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Law Educator, Esq.
Law Educator, Esq., Attorney
Category: Business Law
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Experience:  All corporate law, including non-profits and charitable fraternal organizations.
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In State of SC----I leased a building to a couple (to run and

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In State of SC----I leased a building to a couple (to run and manage restaurant) and a silent partner who was to provide funding. The managing couple of which husband was a contractor was to renovate my building within limitations of the lease agreement. Husband proceeded to gut my building to accommodate their plans. The tenants violated every provision of the lease agreement.

When the rent got behind, I called the funding partner and told him. He said that he had already sent the couple $30,000 and all they had done was the demolition phase of remodeling my building. He said that he had not done his homework before getting involved and now he wanted out of the lease. He stopped funding and the renovations came to a complete halt. It also came to light that the contractor husband only had a residential license and could not get a permit from the City beyond a demolition permit since he did not have a commercial license.

When my attorney filed for damages and past due rent, the couple declared bankruptcy. Due to their providing the bankruptcy court with an incorrect mailing address for us, we were not notified as a creditor, and they were even discharged from bankruptcy without our knowledge. The couple filed Aug 2012 and were discharged in Nov 2012. The couple and funding partner had by now joined forces to fight my suit and were using the same attorney.

My attorney wrote their attorney requesting to depose his clients and their attorney could depose me. On April 25, 2013, their attorney arranged the depositions to take place in his office. On the morning of the depositions, my attorney found out that the couple may have filed for bankruptcy from my real estate agent who arranged the lease of my building. Since I had not been notified and her attorney set up the depositions, he and I went to the depositions.

My attorney deposed the lady of the couple and also the funding partner. Their attorney deposed me. During the deposition of the lady tenant, he asked her if she had filed for bankruptcy and she said yes and that they had already been discharged. My attorney did not ask if my claim was included as a creditor and neither she nor her attorney volunteered the information. At the conclusion of the session, her attorney walked up to me and my attorney and flashed a sheet of paper that showed my name as a creditor. We told him that we had not been notified. At that point I noticed that my mailing address listed on the creditors sheet was not accurate. When I called that to his attention, he said well, you were included. Nothing else was said.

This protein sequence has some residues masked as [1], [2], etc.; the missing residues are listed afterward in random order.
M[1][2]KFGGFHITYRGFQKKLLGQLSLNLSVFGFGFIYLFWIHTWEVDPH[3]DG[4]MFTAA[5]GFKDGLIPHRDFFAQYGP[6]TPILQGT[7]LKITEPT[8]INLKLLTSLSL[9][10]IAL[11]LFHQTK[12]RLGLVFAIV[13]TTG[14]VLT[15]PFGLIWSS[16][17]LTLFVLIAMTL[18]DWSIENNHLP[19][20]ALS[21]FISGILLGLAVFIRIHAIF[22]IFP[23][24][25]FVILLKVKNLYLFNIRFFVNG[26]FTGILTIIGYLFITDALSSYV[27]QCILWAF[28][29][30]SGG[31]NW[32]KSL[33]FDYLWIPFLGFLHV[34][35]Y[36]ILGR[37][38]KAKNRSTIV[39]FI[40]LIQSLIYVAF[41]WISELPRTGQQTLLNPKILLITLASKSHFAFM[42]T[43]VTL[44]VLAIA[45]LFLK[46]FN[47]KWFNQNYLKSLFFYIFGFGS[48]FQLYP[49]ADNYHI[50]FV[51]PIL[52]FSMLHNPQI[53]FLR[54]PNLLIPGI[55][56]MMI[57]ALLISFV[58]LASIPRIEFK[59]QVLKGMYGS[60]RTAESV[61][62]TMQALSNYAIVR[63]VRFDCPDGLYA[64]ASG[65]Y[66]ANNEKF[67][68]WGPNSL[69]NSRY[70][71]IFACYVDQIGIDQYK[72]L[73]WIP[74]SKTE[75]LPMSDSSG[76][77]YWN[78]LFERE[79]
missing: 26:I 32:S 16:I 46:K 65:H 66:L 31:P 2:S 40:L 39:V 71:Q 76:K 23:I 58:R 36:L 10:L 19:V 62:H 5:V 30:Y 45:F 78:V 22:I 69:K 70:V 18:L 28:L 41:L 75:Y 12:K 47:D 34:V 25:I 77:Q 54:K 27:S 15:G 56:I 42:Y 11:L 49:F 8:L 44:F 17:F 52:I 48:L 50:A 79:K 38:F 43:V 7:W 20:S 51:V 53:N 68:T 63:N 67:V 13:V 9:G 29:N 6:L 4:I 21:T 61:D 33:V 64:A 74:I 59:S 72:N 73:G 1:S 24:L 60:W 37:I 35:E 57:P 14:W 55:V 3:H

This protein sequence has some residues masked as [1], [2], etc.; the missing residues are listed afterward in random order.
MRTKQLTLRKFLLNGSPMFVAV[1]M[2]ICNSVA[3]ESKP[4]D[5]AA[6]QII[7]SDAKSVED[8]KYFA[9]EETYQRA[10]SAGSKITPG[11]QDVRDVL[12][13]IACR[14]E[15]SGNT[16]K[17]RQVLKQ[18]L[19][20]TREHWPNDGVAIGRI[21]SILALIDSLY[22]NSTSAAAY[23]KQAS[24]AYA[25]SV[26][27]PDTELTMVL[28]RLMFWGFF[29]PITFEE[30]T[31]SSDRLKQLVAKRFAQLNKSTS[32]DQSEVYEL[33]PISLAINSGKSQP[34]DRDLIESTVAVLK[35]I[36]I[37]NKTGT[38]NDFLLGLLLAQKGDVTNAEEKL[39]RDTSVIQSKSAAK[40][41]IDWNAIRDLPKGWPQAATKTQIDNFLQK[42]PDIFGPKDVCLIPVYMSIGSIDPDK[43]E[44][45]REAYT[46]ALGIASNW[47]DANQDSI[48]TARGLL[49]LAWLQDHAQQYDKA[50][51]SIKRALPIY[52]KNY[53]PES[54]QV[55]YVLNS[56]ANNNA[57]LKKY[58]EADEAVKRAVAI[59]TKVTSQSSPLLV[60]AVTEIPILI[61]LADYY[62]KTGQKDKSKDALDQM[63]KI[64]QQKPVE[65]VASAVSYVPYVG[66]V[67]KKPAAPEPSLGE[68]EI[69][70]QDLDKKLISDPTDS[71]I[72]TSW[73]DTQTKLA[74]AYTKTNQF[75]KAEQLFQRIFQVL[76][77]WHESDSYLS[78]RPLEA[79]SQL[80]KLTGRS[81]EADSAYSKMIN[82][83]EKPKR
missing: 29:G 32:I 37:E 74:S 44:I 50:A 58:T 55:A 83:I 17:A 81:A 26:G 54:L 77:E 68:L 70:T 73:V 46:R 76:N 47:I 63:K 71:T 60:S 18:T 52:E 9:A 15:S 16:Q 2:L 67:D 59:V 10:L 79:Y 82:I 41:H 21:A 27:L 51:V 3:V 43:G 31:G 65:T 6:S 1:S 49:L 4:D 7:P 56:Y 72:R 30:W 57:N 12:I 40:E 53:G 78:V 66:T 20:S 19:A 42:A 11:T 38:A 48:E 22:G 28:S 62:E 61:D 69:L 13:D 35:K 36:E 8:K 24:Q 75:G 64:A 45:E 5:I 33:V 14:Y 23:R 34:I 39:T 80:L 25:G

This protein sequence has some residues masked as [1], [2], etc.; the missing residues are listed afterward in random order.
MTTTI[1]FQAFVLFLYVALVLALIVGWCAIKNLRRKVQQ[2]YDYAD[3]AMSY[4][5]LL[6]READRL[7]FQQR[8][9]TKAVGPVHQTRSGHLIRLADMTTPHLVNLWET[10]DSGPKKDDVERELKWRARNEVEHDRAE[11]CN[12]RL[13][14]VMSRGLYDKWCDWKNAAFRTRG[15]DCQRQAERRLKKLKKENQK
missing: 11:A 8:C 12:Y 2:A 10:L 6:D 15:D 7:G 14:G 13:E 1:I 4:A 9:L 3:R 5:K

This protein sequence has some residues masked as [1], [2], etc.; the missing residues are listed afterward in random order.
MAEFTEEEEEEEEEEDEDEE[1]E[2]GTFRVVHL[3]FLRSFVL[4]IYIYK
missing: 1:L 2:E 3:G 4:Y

A few weeks later my attorney received a letter from the lady's bankruptcy attorney demanding $10,000 saying we had violated her non-contact status by a creditor and would sue me for a greater amount if we did not pay. I refused to pay but my attorney got the bankruptcy attorney to lower the demand to $3,000 and he personally paid the blackmail request. We were obviously set up and shook down.

As a part of the agreement, my attorney released the couple from our law suit for damages to our building and past due rent ($51,000).

The funding partner is the only one left in our law suit.
Another attorney said that my attorney made a mistake by releasing the couple from the suit even though they were in bankruptcy. He said that SC law will prevent us from pursuing the remaining partner who has resources to pay the claim. He said that if we release one partner we cannot go after the other partner for the claim.

Is this attorney correct. If so, where can I find that in the SC Code of Laws or Regulations.
Thank you for your question. I look forward to working with you to provide you the information you are seeking.

The SC Courts have stated:

At common law, a valid release of one joint tort-feasor was usually a release of all the joint wrongdoers and was a bar to a suit against any of them for the same wrong. At the base of this rule was the theory that there could be but one compensation for the joint wrong. If the injured party was paid by one of the wrongdoers for the injury he had suffered, each wrongdoer being responsible for the whole damage, his cause of action was satisfied in exchange for a release, and he could not proceed against the others. Thus a release of one joint wrongdoer released all. But when the consideration received for the release was not full compensation for the injury, the purpose for the harsh rule did not exist. See: Ackerman v. Travelers Indem. Co., 318 S.C. 137, 456 S.E.2d 408 (S.C. App., 1995).

Thus, if you released the one because of bankruptcy, with less than full payment being received, you can continue to sue the other partner.

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